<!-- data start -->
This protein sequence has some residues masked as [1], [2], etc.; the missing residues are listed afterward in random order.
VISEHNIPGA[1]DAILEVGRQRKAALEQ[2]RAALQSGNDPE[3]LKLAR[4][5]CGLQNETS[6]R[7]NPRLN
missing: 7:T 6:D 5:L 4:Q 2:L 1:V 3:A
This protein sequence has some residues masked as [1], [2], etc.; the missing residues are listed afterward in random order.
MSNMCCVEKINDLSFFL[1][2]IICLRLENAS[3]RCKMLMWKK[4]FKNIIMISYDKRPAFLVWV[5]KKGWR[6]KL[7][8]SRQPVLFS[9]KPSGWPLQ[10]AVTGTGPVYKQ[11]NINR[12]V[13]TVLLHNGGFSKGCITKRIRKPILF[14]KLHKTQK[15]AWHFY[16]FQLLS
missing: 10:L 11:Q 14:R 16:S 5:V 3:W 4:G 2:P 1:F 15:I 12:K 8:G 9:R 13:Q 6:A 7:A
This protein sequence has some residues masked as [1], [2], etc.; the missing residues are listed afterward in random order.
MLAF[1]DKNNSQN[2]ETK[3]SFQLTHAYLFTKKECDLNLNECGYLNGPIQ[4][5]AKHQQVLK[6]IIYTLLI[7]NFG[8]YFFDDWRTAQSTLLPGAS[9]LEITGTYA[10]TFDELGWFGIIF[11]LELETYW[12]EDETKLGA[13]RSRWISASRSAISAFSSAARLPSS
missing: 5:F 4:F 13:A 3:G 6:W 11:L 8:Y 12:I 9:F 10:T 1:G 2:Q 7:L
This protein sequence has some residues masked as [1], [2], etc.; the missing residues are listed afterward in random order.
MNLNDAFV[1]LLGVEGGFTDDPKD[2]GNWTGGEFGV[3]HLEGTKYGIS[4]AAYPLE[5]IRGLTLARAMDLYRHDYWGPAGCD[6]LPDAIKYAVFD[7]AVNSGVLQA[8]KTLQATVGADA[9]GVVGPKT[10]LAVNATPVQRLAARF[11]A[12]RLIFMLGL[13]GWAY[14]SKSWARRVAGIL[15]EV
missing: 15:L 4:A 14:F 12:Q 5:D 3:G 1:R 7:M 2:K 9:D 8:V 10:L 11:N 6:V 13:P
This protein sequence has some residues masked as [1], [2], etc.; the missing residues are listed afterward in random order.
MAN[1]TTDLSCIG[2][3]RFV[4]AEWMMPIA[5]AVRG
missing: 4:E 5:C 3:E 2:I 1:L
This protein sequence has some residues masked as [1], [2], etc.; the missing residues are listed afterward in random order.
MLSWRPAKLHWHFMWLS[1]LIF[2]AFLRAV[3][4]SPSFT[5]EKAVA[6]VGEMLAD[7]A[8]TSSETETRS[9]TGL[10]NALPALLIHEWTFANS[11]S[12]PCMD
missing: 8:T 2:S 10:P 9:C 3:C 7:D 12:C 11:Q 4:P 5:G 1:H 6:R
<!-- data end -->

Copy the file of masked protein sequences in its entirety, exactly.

This protein sequence has some residues masked as [1], [2], etc.; the missing residues are listed afterward in random order.
VISEHNIPGA[1]DAILEVGRQRKAALEQ[2]RAALQSGNDPE[3]LKLAR[4][5]CGLQNETS[6]R[7]NPRLN
missing: 7:T 6:D 5:L 4:Q 2:L 1:V 3:A
This protein sequence has some residues masked as [1], [2], etc.; the missing residues are listed afterward in random order.
MSNMCCVEKINDLSFFL[1][2]IICLRLENAS[3]RCKMLMWKK[4]FKNIIMISYDKRPAFLVWV[5]KKGWR[6]KL[7][8]SRQPVLFS[9]KPSGWPLQ[10]AVTGTGPVYKQ[11]NINR[12]V[13]TVLLHNGGFSKGCITKRIRKPILF[14]KLHKTQK[15]AWHFY[16]FQLLS
missing: 10:L 11:Q 14:R 16:S 5:V 3:W 4:G 2:P 1:F 15:I 12:K 8:G 9:R 13:Q 6:A 7:A
This protein sequence has some residues masked as [1], [2], etc.; the missing residues are listed afterward in random order.
MLAF[1]DKNNSQN[2]ETK[3]SFQLTHAYLFTKKECDLNLNECGYLNGPIQ[4][5]AKHQQVLK[6]IIYTLLI[7]NFG[8]YFFDDWRTAQSTLLPGAS[9]LEITGTYA[10]TFDELGWFGIIF[11]LELETYW[12]EDETKLGA[13]RSRWISASRSAISAFSSAARLPSS
missing: 5:F 4:F 13:A 3:G 6:W 11:L 8:Y 12:I 9:F 10:T 1:G 2:Q 7:L
This protein sequence has some residues masked as [1], [2], etc.; the missing residues are listed afterward in random order.
MNLNDAFV[1]LLGVEGGFTDDPKD[2]GNWTGGEFGV[3]HLEGTKYGIS[4]AAYPLE[5]IRGLTLARAMDLYRHDYWGPAGCD[6]LPDAIKYAVFD[7]AVNSGVLQA[8]KTLQATVGADA[9]GVVGPKT[10]LAVNATPVQRLAARF[11]A[12]RLIFMLGL[13]GWAY[14]SKSWARRVAGIL[15]EV
missing: 15:L 4:A 14:F 12:Q 5:D 3:G 1:R 7:M 2:K 9:D 8:V 10:L 11:N 6:V 13:P
This protein sequence has some residues masked as [1], [2], etc.; the missing residues are listed afterward in random order.
MAN[1]TTDLSCIG[2][3]RFV[4]AEWMMPIA[5]AVRG
missing: 4:E 5:C 3:E 2:I 1:L
This protein sequence has some residues masked as [1], [2], etc.; the missing residues are listed afterward in random order.
MLSWRPAKLHWHFMWLS[1]LIF[2]AFLRAV[3][4]SPSFT[5]EKAVA[6]VGEMLAD[7]A[8]TSSETETRS[9]TGL[10]NALPALLIHEWTFANS[11]S[12]PCMD
missing: 8:T 2:S 10:P 9:C 3:C 7:D 12:C 11:Q 4:P 5:G 1:H 6:R